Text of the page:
revisions and used by an internal test web server, and one synchronized to published revisions and used by the external web server. Reviewers can direct their browsers to the internal web server to test changes to links and CGI scripts.
The advantage of publishing with a label is that it's easy to understand and practically effortless to set up. However, Perforce does not version labels. As a consequence, there is no automatic way to audit state changes of the external web site (although it would be fairly simple to extend the web site synchronization script to log its activities).
3.2 Publishing with A Branch
A second, more sophisticated approach to supporting pre-publication review is to use branches. Authors work on files in a "development" branch. Reviewers proofread and test files in the development branch, and the web master propagates approved changes to a "published" branch. Perforce client view specifications control which branch is synchronized to each web site; the external web site workspace views files from the published branch, and the internal web site workspace views files from the development branch. Because the external web site workspace is continually synchronized to the head revisions of the published branch, the Perforce metadata about the published branch provide a complete inventory and history of the web site.
Perforce uses an innovative underlying mechanism called InterFile Branching ™, which has these characteristics:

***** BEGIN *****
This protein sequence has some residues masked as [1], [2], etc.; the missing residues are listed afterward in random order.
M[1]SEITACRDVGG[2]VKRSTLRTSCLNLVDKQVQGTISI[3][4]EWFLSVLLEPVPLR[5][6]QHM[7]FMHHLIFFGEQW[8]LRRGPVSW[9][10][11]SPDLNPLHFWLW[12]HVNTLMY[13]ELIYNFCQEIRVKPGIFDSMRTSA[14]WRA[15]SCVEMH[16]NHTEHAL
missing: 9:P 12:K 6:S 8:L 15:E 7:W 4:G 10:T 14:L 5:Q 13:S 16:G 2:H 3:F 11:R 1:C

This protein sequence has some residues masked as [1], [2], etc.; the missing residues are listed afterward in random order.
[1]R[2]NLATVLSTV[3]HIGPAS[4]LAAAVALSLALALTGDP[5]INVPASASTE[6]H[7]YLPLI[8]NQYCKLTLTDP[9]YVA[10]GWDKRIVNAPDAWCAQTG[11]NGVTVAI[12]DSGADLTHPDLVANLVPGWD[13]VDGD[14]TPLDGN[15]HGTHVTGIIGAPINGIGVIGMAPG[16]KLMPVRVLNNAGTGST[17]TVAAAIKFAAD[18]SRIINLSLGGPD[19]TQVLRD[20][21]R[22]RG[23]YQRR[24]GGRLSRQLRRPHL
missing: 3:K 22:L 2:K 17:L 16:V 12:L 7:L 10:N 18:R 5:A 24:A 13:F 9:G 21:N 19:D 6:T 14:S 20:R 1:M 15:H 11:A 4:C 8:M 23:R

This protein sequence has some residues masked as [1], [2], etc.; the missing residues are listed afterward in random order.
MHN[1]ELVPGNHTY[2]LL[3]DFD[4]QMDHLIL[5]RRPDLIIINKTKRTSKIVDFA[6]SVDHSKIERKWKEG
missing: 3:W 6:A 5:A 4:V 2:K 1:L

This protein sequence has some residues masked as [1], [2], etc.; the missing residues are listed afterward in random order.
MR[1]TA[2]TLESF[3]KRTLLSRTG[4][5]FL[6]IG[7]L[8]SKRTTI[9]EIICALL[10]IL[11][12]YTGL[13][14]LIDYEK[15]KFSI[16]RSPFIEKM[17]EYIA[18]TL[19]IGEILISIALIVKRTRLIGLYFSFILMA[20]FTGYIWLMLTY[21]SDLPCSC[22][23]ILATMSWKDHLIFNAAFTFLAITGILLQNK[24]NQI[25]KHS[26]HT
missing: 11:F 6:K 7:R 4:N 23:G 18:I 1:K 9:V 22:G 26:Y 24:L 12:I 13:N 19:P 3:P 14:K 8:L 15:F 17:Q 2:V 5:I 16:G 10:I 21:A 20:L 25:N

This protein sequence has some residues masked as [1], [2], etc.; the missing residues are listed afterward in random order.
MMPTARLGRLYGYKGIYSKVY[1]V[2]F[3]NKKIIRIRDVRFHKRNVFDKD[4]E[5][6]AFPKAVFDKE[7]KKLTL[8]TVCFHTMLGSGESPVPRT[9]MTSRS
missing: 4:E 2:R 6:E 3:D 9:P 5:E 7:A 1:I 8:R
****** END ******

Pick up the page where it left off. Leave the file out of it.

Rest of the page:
- Perforce branches look like directories–there is no mysterious branching on version numbers or deferred per-file branching. Authors and web masters can clearly see the two branches in the depot, and examine the contents and metadata of each.
- Perforce tracks propagation of changelists from one branch to another. So an author who has submitted a particular set of files as one changelist can tell with a simple reporting command if her changelist has been propagated to the published branch. A web master can tell with a simple command which files still need propagating to the published branch.
- Files will always be propagated as virtual copies to the published branch. (Because no development takes place there, no merging is necessary). In other words, the published branch occupies no space in the Perforce depot.
4. Live Depot Access
The models described so far depend on a service or daemon that periodically synchronizes the dedicated web site workspace with depot files. An alternative to using a web site workspace is to install the Perforce WebKeeper module in the web server itself. This allows the web server to fetch files directly from the Perforce depot. WebKeeper is available as a plug-in to the Apache HTTP server.
As authors submit files into the depot, the files become available to browsers immediately. The live depot access provided by WebKeeper works well with the prepublication review branch model described above. WebKeeper aliases can be used to select files in either the development branch when accessed by the internal web server or in the published branched when accessed by the external web server.
For web sites where "7x24" availability is not a requirement, WebKeeper saves a small amount of setup and administration by eliminating the need for web site workspaces and synchronization programs. However, WebKeeper does rely on the Perforce server in order to access Perforce-managed files. So, while the Perforce server is generally quite reliable, high-availability web sites are better off using the dedicated workspace model instead of WebKeeper. With a dedicated web site workspace, pauses in the Perforce server (for checkpoints or upgrades, for example) do not impact web site availability.
5. Compatibility with Web Tools
Because Perforce client workspaces can be mapped to any filesystem, there
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